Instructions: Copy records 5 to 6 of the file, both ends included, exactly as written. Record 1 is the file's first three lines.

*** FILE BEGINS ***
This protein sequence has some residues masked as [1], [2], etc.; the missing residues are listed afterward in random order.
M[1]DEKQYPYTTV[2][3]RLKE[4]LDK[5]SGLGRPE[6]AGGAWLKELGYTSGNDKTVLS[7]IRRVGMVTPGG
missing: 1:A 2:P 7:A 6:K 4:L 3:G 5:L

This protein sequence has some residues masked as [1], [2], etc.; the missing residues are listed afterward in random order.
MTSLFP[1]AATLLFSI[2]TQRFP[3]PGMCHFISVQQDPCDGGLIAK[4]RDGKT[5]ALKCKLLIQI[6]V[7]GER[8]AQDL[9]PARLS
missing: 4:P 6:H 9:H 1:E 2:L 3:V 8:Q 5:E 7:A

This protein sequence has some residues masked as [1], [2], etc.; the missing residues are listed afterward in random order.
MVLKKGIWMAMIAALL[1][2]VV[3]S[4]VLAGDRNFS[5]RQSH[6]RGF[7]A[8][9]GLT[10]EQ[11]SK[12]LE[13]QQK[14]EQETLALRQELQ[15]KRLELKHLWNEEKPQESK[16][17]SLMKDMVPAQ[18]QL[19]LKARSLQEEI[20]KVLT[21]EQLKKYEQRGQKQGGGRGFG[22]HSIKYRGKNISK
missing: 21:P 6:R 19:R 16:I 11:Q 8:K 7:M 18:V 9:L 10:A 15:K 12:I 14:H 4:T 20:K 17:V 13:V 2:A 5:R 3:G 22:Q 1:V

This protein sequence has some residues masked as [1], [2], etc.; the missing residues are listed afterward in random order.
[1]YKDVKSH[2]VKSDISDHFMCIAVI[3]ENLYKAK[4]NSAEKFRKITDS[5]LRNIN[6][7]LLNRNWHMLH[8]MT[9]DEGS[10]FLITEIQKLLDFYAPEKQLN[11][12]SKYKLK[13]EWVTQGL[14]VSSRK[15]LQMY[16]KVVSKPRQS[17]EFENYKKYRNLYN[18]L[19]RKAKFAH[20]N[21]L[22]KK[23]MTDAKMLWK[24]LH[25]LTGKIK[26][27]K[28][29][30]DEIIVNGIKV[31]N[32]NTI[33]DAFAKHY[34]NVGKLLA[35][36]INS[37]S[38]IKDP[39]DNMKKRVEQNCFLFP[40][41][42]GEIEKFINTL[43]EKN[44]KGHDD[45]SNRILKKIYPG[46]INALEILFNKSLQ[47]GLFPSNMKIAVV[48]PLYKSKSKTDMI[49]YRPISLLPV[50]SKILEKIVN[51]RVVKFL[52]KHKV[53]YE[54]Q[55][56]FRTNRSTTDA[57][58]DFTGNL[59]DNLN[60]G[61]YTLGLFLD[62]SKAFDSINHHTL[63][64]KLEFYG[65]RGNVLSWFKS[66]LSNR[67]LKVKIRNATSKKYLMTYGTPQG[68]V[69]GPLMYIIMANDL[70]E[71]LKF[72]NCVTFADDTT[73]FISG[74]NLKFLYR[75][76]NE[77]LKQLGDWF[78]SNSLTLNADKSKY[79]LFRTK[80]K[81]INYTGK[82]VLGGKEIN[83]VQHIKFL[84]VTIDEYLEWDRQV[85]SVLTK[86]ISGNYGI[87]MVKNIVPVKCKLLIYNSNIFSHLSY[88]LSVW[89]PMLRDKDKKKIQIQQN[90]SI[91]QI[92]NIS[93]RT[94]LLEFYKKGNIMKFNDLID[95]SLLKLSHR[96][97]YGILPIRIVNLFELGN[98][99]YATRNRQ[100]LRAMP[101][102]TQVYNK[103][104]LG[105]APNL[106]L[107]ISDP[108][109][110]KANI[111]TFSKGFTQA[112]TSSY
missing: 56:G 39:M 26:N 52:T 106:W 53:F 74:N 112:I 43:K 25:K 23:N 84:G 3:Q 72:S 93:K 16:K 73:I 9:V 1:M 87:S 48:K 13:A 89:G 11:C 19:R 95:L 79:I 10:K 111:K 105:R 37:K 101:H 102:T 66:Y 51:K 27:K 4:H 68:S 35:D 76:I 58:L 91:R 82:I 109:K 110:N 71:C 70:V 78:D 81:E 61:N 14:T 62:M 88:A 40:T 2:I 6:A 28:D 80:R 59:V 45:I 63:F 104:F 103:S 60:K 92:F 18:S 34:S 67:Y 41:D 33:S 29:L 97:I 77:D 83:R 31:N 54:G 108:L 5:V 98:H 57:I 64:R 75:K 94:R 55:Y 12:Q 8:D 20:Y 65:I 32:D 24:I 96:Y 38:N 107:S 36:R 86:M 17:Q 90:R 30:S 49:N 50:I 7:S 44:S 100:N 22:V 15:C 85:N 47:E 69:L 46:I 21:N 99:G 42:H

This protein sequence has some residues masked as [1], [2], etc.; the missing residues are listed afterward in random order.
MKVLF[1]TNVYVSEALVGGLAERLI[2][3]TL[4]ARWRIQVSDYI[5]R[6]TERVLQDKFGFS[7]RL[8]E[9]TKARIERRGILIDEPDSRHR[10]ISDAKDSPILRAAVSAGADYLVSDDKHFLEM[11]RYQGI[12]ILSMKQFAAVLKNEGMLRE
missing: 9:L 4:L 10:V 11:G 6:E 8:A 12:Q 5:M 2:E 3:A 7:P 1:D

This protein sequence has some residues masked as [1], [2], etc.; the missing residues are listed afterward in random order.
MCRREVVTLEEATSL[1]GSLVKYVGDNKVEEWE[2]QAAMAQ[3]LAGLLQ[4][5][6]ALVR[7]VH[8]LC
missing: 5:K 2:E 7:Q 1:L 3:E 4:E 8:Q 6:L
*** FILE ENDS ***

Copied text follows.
This protein sequence has some residues masked as [1], [2], etc.; the missing residues are listed afterward in random order.
MKVLF[1]TNVYVSEALVGGLAERLI[2][3]TL[4]ARWRIQVSDYI[5]R[6]TERVLQDKFGFS[7]RL[8]E[9]TKARIERRGILIDEPDSRHR[10]ISDAKDSPILRAAVSAGADYLVSDDKHFLEM[11]RYQGI[12]ILSMKQFAAVLKNEGMLRE
missing: 9:L 4:L 10:V 11:G 6:E 8:A 12:Q 5:M 2:E 3:A 7:P 1:D

This protein sequence has some residues masked as [1], [2], etc.; the missing residues are listed afterward in random order.
MCRREVVTLEEATSL[1]GSLVKYVGDNKVEEWE[2]QAAMAQ[3]LAGLLQ[4][5][6]ALVR[7]VH[8]LC
missing: 5:K 2:E 7:Q 1:L 3:E 4:E 8:Q 6:L